There must be something in the water over in Norway that makes their country folk so darn good at making the most delicious of pop tunes. I'm assuming there's magic in the fjords and global warming is causing them to melt and the magic is going into the streams and rivers of Norway and the children are drinking the water while giving their offerings to the Norse gods. And one of those children was known as Monica Birkenes and she grew up to be Mr Little Jeans and she is so darn good at making delicious pop tunes. Take 'Stitches' for example. It's got all the drama of a Lana Del Rey ballad with mighty fine electronic touches, but it's not all summertime (summertime) sadness here. With Mr Little Jeans you won't be able to take the smile off your face. Also, I haven't done any research into my theory about the fjords, but I'm probably right, so... (Matt Bond)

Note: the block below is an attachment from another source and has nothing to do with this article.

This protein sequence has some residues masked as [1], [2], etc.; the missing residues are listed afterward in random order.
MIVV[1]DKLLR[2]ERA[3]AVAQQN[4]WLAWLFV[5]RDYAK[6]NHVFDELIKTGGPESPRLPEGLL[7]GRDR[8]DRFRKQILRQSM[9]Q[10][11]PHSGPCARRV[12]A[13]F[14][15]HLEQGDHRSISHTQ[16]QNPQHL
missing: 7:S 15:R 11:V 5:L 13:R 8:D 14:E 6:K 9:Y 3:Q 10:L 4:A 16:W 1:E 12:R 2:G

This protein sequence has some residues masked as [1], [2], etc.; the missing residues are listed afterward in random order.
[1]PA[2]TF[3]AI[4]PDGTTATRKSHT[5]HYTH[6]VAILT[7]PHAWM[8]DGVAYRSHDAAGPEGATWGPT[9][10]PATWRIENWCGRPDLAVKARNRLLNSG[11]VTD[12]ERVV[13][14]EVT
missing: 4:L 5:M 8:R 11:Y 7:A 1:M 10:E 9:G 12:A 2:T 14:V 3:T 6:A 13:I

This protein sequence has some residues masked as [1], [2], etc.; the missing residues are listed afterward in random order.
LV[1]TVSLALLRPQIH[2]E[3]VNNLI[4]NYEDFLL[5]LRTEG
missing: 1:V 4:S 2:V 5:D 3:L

by Ben Abraham

These are the moments that I love reliving the year through song, when I press play on a song I may have pushed aside and forgotten for a minute or two there, but one that I remember how much I loved as soon as I hear the opening notes. I loved the feeling of desperation, I loved the clip with all it's dramatic fairy lights and I loved a slightly deshevilled Ben Abraham in a suit. What a good year it's been. What a good song this is. What a babe Mr Abraham is. (Jo Michelmore)

by The Bear Hunt

No one cares where you come from
Or where you go.